Thursday, June 16, 2011

The Batchelder Letters


Table of Contents

1. A brief introduction to our characters
In which Madie sets her trap, territory is defended and sparks fly.
2. Callie’s discovery
In which the attic is explored, nests are formed and Rosie organizes the stack.
3. Sam’s discovery
In which Ben and Sam dig and Uncle Richard comes bearing small appliances.
4. Bredon’s workshop
In which his girl Friday and her boy Tuesday make office play sing.
5. The Tuna Fleet’s lower quarters
In which Eric enters the fray and an evidentiary workshop is established.
6. Ben and Sam lookouts
In which cemetery scouts compile cryptic clues.
7. Traveling magic show
In which routes are mapped and the clock and radio man sounds the alarm.
8. Business adventures
In which a bike contest is won, sort of.
9. The popcorn lady
In which Nutmeg has her shining hour.
10. The mystery unfolds
In which the truth is revealed.

Dearest family,
To prevent any amendments (though if urgent they will be considered) please know that all the facts and chronology herein are jumbled. Only with characters did I adhere to anything close to the truth. This little mystery is an excuse for an extended reminiscence of my particular golden age, when you guys were growing up. I know that may be putting too bright a spin on it but even Greece in 500 BCE was not all sweetness and light, remember those trifles with Xerxes?

The Batchelder Letters

Royal Order of Jesters,
Rockford, Illinois
Dear Jester John,
Enclosed you will find your 1932 card, in return please send the ten spot pronto.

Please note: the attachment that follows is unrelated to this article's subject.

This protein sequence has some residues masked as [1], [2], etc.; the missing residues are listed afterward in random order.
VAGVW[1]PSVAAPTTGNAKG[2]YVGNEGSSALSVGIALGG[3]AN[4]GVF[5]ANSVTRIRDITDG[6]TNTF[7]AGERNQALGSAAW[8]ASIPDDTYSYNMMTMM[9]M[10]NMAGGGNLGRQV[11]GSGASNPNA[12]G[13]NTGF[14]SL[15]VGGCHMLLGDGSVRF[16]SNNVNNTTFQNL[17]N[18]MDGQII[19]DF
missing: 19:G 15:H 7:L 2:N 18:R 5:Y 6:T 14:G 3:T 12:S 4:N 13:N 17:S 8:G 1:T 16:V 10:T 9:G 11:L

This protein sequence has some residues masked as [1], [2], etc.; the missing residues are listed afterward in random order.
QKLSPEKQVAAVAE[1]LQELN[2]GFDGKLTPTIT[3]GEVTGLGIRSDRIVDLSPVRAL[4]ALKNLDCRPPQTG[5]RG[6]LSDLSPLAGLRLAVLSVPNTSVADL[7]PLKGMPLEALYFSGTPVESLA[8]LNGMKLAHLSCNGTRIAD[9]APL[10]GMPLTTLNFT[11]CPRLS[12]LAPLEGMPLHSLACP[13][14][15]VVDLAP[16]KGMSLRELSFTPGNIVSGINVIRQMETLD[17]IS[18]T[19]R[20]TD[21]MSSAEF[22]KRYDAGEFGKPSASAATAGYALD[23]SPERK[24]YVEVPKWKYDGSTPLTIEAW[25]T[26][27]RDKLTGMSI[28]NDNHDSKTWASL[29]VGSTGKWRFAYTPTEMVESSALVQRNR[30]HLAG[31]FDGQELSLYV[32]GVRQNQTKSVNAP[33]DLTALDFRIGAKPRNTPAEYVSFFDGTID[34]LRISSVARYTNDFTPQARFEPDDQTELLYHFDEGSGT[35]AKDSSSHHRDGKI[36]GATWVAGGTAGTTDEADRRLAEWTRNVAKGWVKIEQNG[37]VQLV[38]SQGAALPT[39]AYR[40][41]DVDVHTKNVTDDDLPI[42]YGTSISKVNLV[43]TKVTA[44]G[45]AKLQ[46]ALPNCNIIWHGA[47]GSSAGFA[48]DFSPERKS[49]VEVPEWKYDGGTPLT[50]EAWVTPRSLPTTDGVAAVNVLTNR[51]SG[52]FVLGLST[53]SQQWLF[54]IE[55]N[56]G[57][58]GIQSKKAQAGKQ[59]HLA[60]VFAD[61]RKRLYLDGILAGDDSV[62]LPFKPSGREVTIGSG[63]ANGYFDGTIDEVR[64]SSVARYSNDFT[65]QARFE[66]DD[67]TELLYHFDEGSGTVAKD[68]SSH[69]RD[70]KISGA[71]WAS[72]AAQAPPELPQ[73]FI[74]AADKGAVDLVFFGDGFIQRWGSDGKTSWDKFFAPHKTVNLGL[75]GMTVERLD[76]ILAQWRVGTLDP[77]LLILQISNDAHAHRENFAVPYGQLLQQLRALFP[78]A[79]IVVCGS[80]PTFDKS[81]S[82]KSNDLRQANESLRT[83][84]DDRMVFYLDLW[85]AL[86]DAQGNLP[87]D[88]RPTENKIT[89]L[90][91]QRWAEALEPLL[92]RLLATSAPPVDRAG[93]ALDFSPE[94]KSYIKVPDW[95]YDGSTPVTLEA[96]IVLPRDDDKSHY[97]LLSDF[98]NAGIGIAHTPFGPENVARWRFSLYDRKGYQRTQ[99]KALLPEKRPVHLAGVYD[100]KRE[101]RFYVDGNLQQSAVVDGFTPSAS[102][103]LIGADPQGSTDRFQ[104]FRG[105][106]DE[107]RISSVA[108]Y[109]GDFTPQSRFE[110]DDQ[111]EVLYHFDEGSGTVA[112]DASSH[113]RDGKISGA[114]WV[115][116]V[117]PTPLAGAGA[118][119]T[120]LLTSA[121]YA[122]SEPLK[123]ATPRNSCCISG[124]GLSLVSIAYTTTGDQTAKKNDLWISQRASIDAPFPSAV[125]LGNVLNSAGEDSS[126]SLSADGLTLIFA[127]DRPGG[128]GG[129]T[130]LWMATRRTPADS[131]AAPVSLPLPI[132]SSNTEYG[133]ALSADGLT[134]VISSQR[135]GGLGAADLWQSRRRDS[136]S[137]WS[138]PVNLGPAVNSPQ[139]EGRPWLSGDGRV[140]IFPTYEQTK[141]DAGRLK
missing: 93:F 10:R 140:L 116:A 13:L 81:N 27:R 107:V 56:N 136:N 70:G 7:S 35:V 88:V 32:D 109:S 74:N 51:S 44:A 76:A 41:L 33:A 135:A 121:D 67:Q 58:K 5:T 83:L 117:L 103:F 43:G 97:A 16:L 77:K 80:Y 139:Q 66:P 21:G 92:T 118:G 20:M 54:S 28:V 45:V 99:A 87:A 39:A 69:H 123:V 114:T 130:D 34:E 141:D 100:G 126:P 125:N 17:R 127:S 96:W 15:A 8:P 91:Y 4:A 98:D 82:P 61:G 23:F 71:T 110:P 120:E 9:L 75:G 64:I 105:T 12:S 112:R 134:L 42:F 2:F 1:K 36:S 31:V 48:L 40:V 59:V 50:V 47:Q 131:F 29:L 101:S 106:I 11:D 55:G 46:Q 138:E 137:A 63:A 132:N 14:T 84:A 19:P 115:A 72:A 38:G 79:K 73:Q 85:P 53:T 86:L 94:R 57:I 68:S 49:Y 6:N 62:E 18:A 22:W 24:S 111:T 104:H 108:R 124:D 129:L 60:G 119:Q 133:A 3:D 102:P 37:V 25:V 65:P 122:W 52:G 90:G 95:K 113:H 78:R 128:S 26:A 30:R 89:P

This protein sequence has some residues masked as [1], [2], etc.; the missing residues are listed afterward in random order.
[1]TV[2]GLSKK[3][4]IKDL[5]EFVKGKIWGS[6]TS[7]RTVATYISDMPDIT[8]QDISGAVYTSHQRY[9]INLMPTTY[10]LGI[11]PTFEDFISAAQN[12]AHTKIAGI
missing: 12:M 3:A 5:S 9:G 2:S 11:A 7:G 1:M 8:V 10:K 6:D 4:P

Yours in the faith.
Bill E. Chapman

Chapter One: A brief introduction to our characters

Madie twisted the paper covered wire one more time, three; that was just right, the length of it seemed suited to that number and the strength of it was sufficient for her purposes. She stepped back and eyed her creation. The set of connected rubber bands that Madie had fashioned into an intricate Chinese jump rope were fastened to the door knob on one end and were connected to four paperclips on the other. The paper clip wires were firm and taut. Madeleine fingered them one more time to be sure that their connections were at the right angle. They were attached to a series of cereal boxes lying on the floor, with holes that were reinforced by her rapidly diminishing supply of scotch tape. The boxes were left over from a project she had inherited from her younger brother, for him they had been the caboose of a train. Their size variance had bothered him so he left them abandoned for another time. The fact that they had been connected for the purposes of being a train car made them perfect for Madie’s project. They had a cotton string running through their centers which made them easily attachable and even better, reticulated. Madie stepped forward and pulled the string tight and grinned at the box train’s satisfying spin. She took the string’s free end and connected it to her new twist tie loop. That finished, Madeleine briefly considered wiring it up. Her dad had helped her experiment with a potato battery last week and she could perhaps rig up a buzzer or alarm of some sort if she could remove the door bell, no one rang it anyway. She shook her head at the new complication, dismissing it for the more immediate pleasure of catching someone before lunch. She folded her legs in front of her and clasped them with her arms and placed her chin upon her knees. She rested her eyes on her configuration and waited.